The 7 · 4 South and North Korea Joint Statement(Korean:7·4 남북 공동 성명), also known as the July 4th North-South Joint Communiqué, was signed on July 4, 1972, by South Korea and North Korea governments for the first time since the division of the Korean Peninsula. In 1972, following the instructions of Park Chung-hee, the director of Korean Central Intelligence Agency (KCIA) Lee Hu-rak was sent to North Korea and met with Kim Il-sung to establish three principles of unification: 1) independence, 2) peace and 3) nation-wide unity. It was enacted to promote international détente, declaration of the withdrawal of the United States Forces Korea (USFK) and reduction of military arms competition. However, after the discussion on unification, the regime of both sides of the two Koreas was unable to proceed with the real action plan because of the instability of their political power in the country.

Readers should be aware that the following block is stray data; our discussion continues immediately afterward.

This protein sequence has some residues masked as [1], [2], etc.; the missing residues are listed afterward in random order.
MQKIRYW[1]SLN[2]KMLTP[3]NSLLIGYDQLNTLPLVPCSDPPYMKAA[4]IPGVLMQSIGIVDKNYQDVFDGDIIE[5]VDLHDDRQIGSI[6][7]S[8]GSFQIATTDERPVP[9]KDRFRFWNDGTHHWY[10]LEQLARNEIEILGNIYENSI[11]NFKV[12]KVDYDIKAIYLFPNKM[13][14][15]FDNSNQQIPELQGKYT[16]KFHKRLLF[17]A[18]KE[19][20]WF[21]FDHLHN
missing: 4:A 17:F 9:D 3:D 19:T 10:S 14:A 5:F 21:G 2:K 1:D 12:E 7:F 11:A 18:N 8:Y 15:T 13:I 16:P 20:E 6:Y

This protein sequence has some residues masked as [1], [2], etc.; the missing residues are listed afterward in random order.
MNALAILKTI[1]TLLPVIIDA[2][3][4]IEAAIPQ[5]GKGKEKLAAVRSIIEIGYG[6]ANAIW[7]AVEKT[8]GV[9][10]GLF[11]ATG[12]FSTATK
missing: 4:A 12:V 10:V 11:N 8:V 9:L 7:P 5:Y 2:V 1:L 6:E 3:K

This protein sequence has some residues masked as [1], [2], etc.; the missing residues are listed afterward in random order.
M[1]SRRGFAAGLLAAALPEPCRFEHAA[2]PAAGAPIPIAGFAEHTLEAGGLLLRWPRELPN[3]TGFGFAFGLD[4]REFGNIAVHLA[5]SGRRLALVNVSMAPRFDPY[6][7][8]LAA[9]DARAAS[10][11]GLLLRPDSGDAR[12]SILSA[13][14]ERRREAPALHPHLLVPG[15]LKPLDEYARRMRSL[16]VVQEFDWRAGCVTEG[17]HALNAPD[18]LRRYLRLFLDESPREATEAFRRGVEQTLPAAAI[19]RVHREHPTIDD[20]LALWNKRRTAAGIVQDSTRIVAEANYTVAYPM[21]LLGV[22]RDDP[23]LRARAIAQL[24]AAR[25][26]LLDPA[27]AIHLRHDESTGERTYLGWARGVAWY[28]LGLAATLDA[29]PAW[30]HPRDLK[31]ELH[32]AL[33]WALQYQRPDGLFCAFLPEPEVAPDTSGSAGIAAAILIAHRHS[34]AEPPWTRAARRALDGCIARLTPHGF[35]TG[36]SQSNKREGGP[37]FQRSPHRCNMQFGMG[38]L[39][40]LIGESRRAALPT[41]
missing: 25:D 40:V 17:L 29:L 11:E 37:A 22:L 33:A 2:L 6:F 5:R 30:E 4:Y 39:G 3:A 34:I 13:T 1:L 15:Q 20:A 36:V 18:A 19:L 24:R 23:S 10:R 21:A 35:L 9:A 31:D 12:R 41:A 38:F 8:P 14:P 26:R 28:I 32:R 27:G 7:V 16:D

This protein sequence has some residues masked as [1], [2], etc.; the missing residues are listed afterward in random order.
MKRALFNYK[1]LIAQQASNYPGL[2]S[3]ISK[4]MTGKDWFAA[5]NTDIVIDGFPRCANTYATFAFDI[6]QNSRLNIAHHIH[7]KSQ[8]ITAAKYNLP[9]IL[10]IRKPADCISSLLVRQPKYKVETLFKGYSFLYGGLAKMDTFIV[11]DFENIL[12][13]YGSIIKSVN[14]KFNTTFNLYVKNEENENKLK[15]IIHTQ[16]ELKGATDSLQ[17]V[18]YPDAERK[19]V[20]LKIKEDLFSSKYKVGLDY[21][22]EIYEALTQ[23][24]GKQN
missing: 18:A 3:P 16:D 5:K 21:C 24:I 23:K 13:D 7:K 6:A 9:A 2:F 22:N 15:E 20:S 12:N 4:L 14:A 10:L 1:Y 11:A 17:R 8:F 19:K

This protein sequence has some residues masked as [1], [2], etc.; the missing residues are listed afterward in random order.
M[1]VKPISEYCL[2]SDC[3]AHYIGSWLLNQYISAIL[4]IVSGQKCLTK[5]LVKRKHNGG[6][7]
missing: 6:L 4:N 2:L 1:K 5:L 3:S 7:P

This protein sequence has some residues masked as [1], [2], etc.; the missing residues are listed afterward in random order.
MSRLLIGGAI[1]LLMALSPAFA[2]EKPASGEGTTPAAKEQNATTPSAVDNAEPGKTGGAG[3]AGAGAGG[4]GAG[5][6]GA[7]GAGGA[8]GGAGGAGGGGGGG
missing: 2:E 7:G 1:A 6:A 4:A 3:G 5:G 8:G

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- "7 · 4 South and North Korea Joint Statement" (in Korean). archives.go.kr. Archived from the original on 2015-05-08. Retrieved 2017-08-25.
- "The July 4 South-North Joint Communiqué". peacemaker.un.org/. Retrieved 2018-08-24.
- Dong, Wonmo (2016). The Two Koreas and the United States: Issues of Peace, Security and Economic Cooperation: Issues of Peace, Security and Economic Cooperation. Taylor & Francis. ISBN 978-1-315-50067-6.
- Radchenko, Sergey, and Bernd Schaefer. "‘Red on White’: Kim Il Sung, Park Chung Hee, and the Failure of Korea’s Reunification, 1971–1973." Cold War History 17.3 (2017): 259-277.